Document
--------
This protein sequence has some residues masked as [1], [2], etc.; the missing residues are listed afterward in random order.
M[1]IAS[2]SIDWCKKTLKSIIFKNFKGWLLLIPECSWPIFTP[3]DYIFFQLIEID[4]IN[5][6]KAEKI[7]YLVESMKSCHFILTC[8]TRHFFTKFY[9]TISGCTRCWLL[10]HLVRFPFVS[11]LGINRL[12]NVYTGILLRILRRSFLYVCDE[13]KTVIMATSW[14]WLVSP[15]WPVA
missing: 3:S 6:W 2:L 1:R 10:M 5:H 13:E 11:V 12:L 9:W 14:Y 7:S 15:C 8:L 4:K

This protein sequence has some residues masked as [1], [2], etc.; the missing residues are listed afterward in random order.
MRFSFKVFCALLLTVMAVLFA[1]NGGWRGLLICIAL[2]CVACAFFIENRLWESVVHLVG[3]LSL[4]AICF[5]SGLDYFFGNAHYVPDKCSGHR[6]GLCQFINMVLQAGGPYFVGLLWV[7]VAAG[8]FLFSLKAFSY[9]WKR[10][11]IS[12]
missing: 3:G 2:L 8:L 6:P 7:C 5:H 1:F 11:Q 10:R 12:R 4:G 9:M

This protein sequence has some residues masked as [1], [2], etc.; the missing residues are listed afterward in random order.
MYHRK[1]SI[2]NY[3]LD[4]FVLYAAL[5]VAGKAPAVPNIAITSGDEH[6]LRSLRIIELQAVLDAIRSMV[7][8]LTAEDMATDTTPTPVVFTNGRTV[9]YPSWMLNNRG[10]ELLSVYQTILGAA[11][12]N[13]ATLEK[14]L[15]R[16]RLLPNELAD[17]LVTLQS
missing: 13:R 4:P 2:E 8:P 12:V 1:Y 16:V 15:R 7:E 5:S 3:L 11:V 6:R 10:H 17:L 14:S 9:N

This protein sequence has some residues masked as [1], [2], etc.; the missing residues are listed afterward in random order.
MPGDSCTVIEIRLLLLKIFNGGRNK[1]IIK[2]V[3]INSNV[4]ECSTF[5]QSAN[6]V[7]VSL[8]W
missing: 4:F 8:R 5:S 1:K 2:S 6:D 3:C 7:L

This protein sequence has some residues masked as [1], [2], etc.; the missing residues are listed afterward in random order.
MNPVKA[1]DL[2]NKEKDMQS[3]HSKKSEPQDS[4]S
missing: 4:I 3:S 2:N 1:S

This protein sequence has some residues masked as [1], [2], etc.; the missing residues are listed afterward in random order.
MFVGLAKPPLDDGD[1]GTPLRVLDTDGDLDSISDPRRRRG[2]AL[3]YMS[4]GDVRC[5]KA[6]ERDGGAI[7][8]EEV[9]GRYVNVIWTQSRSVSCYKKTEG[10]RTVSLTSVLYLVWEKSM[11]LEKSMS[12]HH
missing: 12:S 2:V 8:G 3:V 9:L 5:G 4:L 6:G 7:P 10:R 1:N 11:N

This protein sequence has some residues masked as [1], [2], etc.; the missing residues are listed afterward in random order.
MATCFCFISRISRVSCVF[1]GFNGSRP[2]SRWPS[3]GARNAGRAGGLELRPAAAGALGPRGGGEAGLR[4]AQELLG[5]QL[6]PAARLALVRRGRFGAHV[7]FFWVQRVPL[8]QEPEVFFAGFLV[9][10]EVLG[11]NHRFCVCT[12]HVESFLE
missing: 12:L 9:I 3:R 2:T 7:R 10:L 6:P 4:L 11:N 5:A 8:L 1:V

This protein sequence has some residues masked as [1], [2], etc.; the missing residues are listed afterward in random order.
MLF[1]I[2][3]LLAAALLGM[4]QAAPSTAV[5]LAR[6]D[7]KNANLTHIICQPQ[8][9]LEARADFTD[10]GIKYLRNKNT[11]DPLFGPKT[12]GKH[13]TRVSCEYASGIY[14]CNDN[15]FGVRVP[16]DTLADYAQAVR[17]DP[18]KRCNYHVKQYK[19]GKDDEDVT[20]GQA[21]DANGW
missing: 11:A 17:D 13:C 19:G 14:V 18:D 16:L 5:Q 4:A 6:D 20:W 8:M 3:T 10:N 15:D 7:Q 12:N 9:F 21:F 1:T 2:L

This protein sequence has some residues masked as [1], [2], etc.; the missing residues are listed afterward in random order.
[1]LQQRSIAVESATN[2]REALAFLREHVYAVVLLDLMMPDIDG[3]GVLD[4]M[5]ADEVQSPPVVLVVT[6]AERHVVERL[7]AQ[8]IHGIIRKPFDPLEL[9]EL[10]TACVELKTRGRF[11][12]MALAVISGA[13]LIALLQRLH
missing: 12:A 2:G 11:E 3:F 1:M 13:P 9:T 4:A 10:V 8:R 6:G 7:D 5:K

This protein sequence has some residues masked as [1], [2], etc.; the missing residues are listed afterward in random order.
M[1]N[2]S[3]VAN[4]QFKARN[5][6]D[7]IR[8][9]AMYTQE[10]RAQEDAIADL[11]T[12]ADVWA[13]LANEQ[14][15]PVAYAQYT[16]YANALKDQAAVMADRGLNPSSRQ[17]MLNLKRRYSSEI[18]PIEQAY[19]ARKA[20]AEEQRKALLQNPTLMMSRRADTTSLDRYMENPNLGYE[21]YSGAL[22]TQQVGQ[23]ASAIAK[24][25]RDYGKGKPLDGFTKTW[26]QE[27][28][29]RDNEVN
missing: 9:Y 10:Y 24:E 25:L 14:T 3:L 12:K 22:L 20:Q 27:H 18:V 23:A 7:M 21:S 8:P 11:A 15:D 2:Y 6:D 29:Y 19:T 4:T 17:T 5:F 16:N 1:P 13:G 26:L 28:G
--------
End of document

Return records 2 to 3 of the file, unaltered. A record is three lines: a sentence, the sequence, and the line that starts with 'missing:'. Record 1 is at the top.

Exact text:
This protein sequence has some residues masked as [1], [2], etc.; the missing residues are listed afterward in random order.
MRFSFKVFCALLLTVMAVLFA[1]NGGWRGLLICIAL[2]CVACAFFIENRLWESVVHLVG[3]LSL[4]AICF[5]SGLDYFFGNAHYVPDKCSGHR[6]GLCQFINMVLQAGGPYFVGLLWV[7]VAAG[8]FLFSLKAFSY[9]WKR[10][11]IS[12]
missing: 3:G 2:L 8:L 6:P 7:C 5:H 1:F 11:Q 10:R 12:R 4:G 9:M

This protein sequence has some residues masked as [1], [2], etc.; the missing residues are listed afterward in random order.
MYHRK[1]SI[2]NY[3]LD[4]FVLYAAL[5]VAGKAPAVPNIAITSGDEH[6]LRSLRIIELQAVLDAIRSMV[7][8]LTAEDMATDTTPTPVVFTNGRTV[9]YPSWMLNNRG[10]ELLSVYQTILGAA[11][12]N[13]ATLEK[14]L[15]R[16]RLLPNELAD[17]LVTLQS
missing: 13:R 4:P 2:E 8:P 12:V 1:Y 16:V 15:R 7:E 5:S 3:L 11:V 6:R 10:H 17:L 14:S 9:N